The next tier, whether Advanced, Pro, ScaleUp, Growth, or something else, is usually the most comprehensive and includes the features that your customers need the most, which is why it is typically the most popular and generates the most revenue for the company. 

Pricing your product at the most expensive level is an important way to set a premium reference point, boost your credibility, and allow buyers to consider the more affordable premium plan.     

3. Design each tier with a set of features your target customer(s) needs at the growth stage you want to target

The next tier will become progressively more desirable as their needs increase and their growth accelerates. 

4. Justify the price increase by illustrating how your service's value increases from tier to tier 

There are simple ways to improve the more expensive tiers, including adding more features, technical support, and other quantifiable units.  

5. You can also price according to value

Show how your services can help a customer achieve his or her goals for a fraction of the cost of hiring a full-time engineer, for example. Alternatively, you can show how you can save them time by automating tasks that would otherwise have cost far more to complete manually.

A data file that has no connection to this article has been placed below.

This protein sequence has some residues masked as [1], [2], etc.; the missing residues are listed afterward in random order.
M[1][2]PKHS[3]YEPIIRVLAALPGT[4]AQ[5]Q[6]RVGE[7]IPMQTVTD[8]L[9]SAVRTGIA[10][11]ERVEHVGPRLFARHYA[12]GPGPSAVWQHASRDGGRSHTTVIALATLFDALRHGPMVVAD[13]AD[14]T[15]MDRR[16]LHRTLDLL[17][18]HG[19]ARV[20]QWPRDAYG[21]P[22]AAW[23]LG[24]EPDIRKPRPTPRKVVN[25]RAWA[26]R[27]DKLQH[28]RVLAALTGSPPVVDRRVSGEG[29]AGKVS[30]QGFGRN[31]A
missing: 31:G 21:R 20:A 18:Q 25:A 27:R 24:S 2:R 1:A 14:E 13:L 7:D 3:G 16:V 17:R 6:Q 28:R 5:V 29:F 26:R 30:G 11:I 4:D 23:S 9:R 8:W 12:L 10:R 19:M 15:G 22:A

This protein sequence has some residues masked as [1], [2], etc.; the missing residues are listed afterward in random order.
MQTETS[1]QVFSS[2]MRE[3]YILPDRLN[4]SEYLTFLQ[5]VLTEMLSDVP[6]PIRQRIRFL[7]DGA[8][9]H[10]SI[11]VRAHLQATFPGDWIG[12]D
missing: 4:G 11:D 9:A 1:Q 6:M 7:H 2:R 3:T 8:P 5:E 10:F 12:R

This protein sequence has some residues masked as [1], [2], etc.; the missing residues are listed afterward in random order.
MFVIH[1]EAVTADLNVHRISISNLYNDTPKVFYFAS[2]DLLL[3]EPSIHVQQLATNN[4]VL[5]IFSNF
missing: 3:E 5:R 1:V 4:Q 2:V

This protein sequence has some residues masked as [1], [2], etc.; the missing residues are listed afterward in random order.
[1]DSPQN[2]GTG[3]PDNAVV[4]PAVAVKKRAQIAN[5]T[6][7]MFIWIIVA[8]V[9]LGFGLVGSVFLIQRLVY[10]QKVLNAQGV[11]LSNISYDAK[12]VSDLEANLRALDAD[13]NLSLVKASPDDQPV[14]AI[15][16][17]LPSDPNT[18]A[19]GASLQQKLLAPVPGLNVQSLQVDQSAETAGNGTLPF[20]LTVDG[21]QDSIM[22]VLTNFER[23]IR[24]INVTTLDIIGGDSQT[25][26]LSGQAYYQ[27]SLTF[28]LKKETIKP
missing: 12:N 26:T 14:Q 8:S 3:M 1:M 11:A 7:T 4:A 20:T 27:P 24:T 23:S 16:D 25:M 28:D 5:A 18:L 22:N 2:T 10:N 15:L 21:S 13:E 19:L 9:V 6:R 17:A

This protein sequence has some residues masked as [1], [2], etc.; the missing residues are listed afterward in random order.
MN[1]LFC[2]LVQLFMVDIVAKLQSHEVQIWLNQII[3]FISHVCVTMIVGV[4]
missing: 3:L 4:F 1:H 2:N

It's easy to see how the following image uses both checkmarks and clear added features to illustrate the value of higher plans over the cheaper options. 

SaaS Tiered Pricing Example

6. Benchmark against competitors 

Although you don't want to replicate a competitor's pricing model, starting somewhere and then iterating as you collect more data and customer feedback might be a less overwhelming way to start. 

7. Measure your COGS and unit economics to optimize your pricing model as you grow

Many SaaS companies, including startups to more advanced stage brands, do not track their unit economics and costs of goods sold (COGS) properly. Instead, they focus on maximizing revenue rather than gross margins. 

The fact remains that gross margins do not increase as you scale. Unless, of course, you manage your cost KPIs now and use them to inform your SaaS pricing.